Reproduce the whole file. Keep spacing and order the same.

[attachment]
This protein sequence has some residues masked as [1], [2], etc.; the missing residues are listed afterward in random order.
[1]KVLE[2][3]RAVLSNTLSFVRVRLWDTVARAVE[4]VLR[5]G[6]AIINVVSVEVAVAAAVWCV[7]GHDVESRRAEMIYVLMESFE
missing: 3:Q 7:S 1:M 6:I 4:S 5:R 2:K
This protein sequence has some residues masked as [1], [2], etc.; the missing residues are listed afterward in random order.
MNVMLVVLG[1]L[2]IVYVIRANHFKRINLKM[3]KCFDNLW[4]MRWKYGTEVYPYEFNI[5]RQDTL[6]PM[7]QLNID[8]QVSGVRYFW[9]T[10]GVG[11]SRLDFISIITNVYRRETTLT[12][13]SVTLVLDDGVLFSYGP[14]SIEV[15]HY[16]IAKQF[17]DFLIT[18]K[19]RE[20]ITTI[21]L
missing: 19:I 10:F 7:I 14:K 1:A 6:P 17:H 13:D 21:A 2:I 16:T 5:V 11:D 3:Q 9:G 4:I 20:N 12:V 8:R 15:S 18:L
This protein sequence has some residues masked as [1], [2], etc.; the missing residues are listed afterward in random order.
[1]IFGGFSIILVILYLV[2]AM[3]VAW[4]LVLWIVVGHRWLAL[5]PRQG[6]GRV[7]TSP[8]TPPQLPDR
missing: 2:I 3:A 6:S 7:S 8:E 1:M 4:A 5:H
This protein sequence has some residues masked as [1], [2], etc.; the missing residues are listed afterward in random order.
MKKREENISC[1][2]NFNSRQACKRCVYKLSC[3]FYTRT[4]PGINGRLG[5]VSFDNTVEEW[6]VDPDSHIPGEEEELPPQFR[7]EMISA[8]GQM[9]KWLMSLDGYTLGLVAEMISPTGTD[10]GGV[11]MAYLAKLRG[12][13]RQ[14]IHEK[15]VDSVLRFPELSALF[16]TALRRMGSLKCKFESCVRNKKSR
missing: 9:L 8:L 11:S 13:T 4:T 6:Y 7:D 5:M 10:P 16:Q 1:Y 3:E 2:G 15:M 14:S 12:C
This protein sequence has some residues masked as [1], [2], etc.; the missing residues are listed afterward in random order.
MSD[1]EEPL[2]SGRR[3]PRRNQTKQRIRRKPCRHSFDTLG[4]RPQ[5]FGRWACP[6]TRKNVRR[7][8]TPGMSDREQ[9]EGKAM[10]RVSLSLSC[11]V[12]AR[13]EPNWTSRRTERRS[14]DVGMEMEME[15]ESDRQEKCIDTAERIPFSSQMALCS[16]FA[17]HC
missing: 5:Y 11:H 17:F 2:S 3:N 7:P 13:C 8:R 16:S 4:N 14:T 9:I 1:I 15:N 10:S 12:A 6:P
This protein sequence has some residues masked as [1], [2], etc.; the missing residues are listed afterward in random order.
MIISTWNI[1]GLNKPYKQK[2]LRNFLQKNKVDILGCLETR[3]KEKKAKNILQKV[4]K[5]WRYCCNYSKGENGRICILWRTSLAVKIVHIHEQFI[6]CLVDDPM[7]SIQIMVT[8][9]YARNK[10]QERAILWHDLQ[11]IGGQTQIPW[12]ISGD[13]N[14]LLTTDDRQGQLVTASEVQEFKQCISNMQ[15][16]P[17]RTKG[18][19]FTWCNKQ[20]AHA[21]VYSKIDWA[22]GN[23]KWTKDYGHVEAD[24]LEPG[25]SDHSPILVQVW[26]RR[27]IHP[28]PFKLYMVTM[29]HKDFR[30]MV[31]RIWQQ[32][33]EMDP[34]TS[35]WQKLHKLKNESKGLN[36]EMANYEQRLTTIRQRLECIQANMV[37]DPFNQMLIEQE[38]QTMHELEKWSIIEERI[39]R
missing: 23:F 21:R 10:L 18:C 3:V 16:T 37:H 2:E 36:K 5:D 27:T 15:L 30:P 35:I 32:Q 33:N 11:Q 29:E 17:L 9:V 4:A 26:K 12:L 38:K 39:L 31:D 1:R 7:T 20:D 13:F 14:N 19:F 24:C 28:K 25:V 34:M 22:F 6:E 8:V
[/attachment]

This protein sequence has some residues masked as [1], [2], etc.; the missing residues are listed afterward in random order.
[1]KVLE[2][3]RAVLSNTLSFVRVRLWDTVARAVE[4]VLR[5]G[6]AIINVVSVEVAVAAAVWCV[7]GHDVESRRAEMIYVLMESFE
missing: 3:Q 7:S 1:M 6:I 4:S 5:R 2:K
This protein sequence has some residues masked as [1], [2], etc.; the missing residues are listed afterward in random order.
MNVMLVVLG[1]L[2]IVYVIRANHFKRINLKM[3]KCFDNLW[4]MRWKYGTEVYPYEFNI[5]RQDTL[6]PM[7]QLNID[8]QVSGVRYFW[9]T[10]GVG[11]SRLDFISIITNVYRRETTLT[12][13]SVTLVLDDGVLFSYGP[14]SIEV[15]HY[16]IAKQF[17]DFLIT[18]K[19]RE[20]ITTI[21]L
missing: 19:I 10:F 7:I 14:K 1:A 6:P 17:H 13:D 21:A 2:I 16:T 5:V 11:D 3:Q 9:G 4:I 20:N 12:V 8:R 15:S 18:L
This protein sequence has some residues masked as [1], [2], etc.; the missing residues are listed afterward in random order.
[1]IFGGFSIILVILYLV[2]AM[3]VAW[4]LVLWIVVGHRWLAL[5]PRQG[6]GRV[7]TSP[8]TPPQLPDR
missing: 2:I 3:A 6:S 7:S 8:E 1:M 4:A 5:H
This protein sequence has some residues masked as [1], [2], etc.; the missing residues are listed afterward in random order.
MKKREENISC[1][2]NFNSRQACKRCVYKLSC[3]FYTRT[4]PGINGRLG[5]VSFDNTVEEW[6]VDPDSHIPGEEEELPPQFR[7]EMISA[8]GQM[9]KWLMSLDGYTLGLVAEMISPTGTD[10]GGV[11]MAYLAKLRG[12][13]RQ[14]IHEK[15]VDSVLRFPELSALF[16]TALRRMGSLKCKFESCVRNKKSR
missing: 9:L 8:L 11:S 13:T 4:T 6:Y 7:D 5:M 10:P 16:Q 1:Y 3:E 2:G 15:M 14:S 12:C
This protein sequence has some residues masked as [1], [2], etc.; the missing residues are listed afterward in random order.
MSD[1]EEPL[2]SGRR[3]PRRNQTKQRIRRKPCRHSFDTLG[4]RPQ[5]FGRWACP[6]TRKNVRR[7][8]TPGMSDREQ[9]EGKAM[10]RVSLSLSC[11]V[12]AR[13]EPNWTSRRTERRS[14]DVGMEMEME[15]ESDRQEKCIDTAERIPFSSQMALCS[16]FA[17]HC
missing: 5:Y 11:H 17:F 2:S 3:N 7:P 13:C 8:R 16:S 4:N 14:T 9:I 1:I 15:N 10:S 12:A 6:P
This protein sequence has some residues masked as [1], [2], etc.; the missing residues are listed afterward in random order.
MIISTWNI[1]GLNKPYKQK[2]LRNFLQKNKVDILGCLETR[3]KEKKAKNILQKV[4]K[5]WRYCCNYSKGENGRICILWRTSLAVKIVHIHEQFI[6]CLVDDPM[7]SIQIMVT[8][9]YARNK[10]QERAILWHDLQ[11]IGGQTQIPW[12]ISGD[13]N[14]LLTTDDRQGQLVTASEVQEFKQCISNMQ[15][16]P[17]RTKG[18][19]FTWCNKQ[20]AHA[21]VYSKIDWA[22]GN[23]KWTKDYGHVEAD[24]LEPG[25]SDHSPILVQVW[26]RR[27]IHP[28]PFKLYMVTM[29]HKDFR[30]MV[31]RIWQQ[32][33]EMDP[34]TS[35]WQKLHKLKNESKGLN[36]EMANYEQRLTTIRQRLECIQANMV[37]DPFNQMLIEQE[38]QTMHELEKWSIIEERI[39]R
missing: 23:F 21:R 10:L 18:C 3:V 16:T 37:H 2:E 36:K 5:D 27:T 15:L 30:P 35:I 32:Q 33:N 11:Q 29:E 17:L 9:V 4:A 26:K 12:L 38:K 39:L 31:D 1:R 7:T 20:D 13:F 14:N 19:F 24:C 28:K 25:V 34:M 22:F 6:E 8:V